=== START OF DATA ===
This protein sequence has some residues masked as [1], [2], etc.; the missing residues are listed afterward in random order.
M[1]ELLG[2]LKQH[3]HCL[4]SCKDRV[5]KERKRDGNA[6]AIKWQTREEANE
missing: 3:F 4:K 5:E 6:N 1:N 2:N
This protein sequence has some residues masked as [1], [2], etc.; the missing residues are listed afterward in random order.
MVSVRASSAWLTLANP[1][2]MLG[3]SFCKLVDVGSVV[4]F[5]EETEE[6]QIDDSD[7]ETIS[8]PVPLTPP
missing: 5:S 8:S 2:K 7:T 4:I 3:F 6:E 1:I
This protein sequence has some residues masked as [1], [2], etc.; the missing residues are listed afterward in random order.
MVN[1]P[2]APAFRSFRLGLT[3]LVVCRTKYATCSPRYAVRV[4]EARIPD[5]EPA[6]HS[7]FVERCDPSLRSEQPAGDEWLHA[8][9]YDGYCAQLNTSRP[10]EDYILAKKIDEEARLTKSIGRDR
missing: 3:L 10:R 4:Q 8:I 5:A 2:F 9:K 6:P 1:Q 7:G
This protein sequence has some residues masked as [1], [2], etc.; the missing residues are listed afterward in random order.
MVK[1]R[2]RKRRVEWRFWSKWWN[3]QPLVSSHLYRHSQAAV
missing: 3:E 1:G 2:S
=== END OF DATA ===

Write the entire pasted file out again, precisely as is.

This protein sequence has some residues masked as [1], [2], etc.; the missing residues are listed afterward in random order.
M[1]ELLG[2]LKQH[3]HCL[4]SCKDRV[5]KERKRDGNA[6]AIKWQTREEANE
missing: 3:F 4:K 5:E 6:N 1:N 2:N
This protein sequence has some residues masked as [1], [2], etc.; the missing residues are listed afterward in random order.
MVSVRASSAWLTLANP[1][2]MLG[3]SFCKLVDVGSVV[4]F[5]EETEE[6]QIDDSD[7]ETIS[8]PVPLTPP
missing: 5:S 8:S 2:K 7:T 4:I 3:F 6:E 1:I
This protein sequence has some residues masked as [1], [2], etc.; the missing residues are listed afterward in random order.
MVN[1]P[2]APAFRSFRLGLT[3]LVVCRTKYATCSPRYAVRV[4]EARIPD[5]EPA[6]HS[7]FVERCDPSLRSEQPAGDEWLHA[8][9]YDGYCAQLNTSRP[10]EDYILAKKIDEEARLTKSIGRDR
missing: 3:L 10:R 4:Q 8:I 5:A 2:F 9:K 6:P 1:Q 7:G
This protein sequence has some residues masked as [1], [2], etc.; the missing residues are listed afterward in random order.
MVK[1]R[2]RKRRVEWRFWSKWWN[3]QPLVSSHLYRHSQAAV
missing: 3:E 1:G 2:S